James Norton agrees that PBS's Grantchester tantalizes viewers with that most enduring of TV questions, "Will they or won't they?"
Sadly, he says, it also seems to provide the answer: They can't.
In Grantchester, whose second six-episode season launches Sunday night at 9 ET, Norton plays Sidney Chambers, an Anglican priest in the small British town for which the series is named.
Since well before we joined the series, he has been in love with Amanda Kendall (Morven Christie), above, an heiress he met through his sister. Amanda is also in love with Sidney.
The catch is the heiress part. Her rich father has promised her to another man, Guy Hopkins (Tom Austen), and in the 1950s, when the series is set, Amanda didn't have a vote.
"The sacrifice for both Sidney and Amanda to defy her father would have been too great," says Norton. "In order to go with Sidney, Amanda would have had to break away from her family. He would have had to turn his back on his faith.
"So there's a sense of it can't happen."
A tragically doomed romance is hardly the only thing going on in Grantchester, where Sidney teams up with Detective Inspector Geordie Keating (Robson Green) (above) to solve the remarkably high number of murders that seem to occur in this bucolic and rather sleepy little town.
The murder part, largely based on stories by James Runcie, works nicely, striking a balance between rustic whimsy and tackling tough issues from child pornography to the death penalty.
But what sets Grantchester furthest apart from its colleagues in the well-populated British detective series genre is Sidney's relationship with Amanda, and the impact it has on his life.
In the first season, when Amanda became formally engaged, he wept when he opened her wedding announcement. She also asked him to perform the ceremony.
As the second season opens, Amanda is married and living some distance away. That's not good for Sidney.
"He hits a dark place," says Norton. "When Amanda's not there, he turns to drink. It's in the tenor of the times. But he drinks rather too much."
He also rejects a string of dates with whom Keating and other well-intended friends set him up. This despite the fact he may be the most eligible bachelor between Dover and Stonehenge, an appeal underscored early in the second season when he and Keating peel down to their shorts for a swim on a group picnic outing.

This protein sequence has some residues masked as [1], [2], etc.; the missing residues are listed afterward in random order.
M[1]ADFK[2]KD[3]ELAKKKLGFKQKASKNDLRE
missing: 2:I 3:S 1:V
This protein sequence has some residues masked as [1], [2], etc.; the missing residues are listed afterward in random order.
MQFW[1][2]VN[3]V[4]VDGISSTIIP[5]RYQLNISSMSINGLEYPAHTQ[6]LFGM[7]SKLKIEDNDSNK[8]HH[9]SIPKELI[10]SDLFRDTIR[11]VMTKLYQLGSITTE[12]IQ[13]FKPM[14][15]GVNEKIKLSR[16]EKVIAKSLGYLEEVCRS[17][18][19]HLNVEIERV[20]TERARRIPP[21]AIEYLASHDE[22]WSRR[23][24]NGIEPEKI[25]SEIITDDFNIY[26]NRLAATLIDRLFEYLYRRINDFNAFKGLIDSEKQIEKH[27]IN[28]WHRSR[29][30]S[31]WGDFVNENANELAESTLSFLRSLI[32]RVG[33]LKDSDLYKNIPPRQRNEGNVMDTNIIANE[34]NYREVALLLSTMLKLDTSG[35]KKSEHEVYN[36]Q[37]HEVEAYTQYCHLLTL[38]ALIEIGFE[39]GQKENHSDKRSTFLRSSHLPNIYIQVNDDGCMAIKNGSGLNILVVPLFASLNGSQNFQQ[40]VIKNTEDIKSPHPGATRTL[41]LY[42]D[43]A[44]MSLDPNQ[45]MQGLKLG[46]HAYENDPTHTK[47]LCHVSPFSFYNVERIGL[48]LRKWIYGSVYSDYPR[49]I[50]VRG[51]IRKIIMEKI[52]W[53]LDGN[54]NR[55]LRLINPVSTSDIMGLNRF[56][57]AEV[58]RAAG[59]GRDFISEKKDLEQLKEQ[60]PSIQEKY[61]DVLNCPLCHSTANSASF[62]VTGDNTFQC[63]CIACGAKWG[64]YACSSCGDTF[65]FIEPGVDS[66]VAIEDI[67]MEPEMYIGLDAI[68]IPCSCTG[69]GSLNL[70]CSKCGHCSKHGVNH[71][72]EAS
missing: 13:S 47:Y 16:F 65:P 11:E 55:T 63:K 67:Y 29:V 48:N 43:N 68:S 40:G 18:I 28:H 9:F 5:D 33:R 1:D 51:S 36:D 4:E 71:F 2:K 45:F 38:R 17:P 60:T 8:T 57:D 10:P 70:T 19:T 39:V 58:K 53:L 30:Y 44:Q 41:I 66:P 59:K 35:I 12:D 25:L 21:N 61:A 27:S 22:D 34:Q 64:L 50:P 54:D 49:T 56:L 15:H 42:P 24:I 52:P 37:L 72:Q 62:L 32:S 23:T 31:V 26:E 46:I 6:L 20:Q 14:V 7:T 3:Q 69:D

Fans of classic moments in Brit period pieces may pause a moment here to recall Colin Firth in Pride & Prejudice.
If the image of Norton as a troubled young bachelor sounds vaguely familiar, he also recently starred as Alexei in the miniseries War and Peace - though Norton notes that epic offered much different trappings.
"Sidney and Amanda fall in love in very quiet scenes," he says. "When Alexei and Natasha [Lily James] fall in love, they're surrounded by 300 Russian extras in a huge palace."
Still, he says, a love scene must be a love scene.
"In the moment, you can have all the pomp and circumstance in the world," he says. "But if you don't have that intimate space between two people - just the way they look at each other - as an actor, all the rest is unimportant."
He also says he sees some similarity between the aristocrat soldier Alexei and the small-town vicar Sidney.
"They're both travelers," he says. "They're restless. They're looking for something more."
Norton says he understands that.
"As an actor, I like characters who are searching for something," he says. "I'm less interested in an action junkie than in a character who uses his imagination."
He also likes to use his own.
"I'm 30 years old and still trying to work it out myself," says Norton. "You know, why are we here? What are we doing? Why are we doing it?"
Whatever Norton's answer, Sidney Chambers's answers aren't always what one might expect from a small-town vicar.
Like the time last season when a jazz group came into town and he ended up sleeping with the female vocalist.
"Think what that says about his relationships with women," says Norton. "In those days, having a one-night stand with a jazz singer was pretty extreme."
It felt extreme to Runcie, who told the magazine Cotswold Life that this was a detail in which the TV series departed from the books. Runcie admitted to some surprise when he saw it.
Nothing Sidney does, however, diminishes the fact that he's basically a good man, and Norton points to his relationship with Keating as evidence.
"Sidney humanizes Geordie a bit," suggests Sidney. "They complement each other because in spite of their very different styles, they want the same thing. They want the world to be a better, happier place."
For Sidney himself, that will require something of a journey.
"He's carrying a lot of baggage," says Norton. "But I think he learns from his mistakes. He's trying to become the best version of himself, and he's a lot closer to that person than he thinks. People respect him. They listen to him. I think he underestimates himself."
Without Amanda, of course, he may do that for the rest of his life.
"These are two people who even under the new circumstances still turn to each other," says Norton. "I suspect everyone who watches the show sees them and has to be thinking, 'There must be a way.' "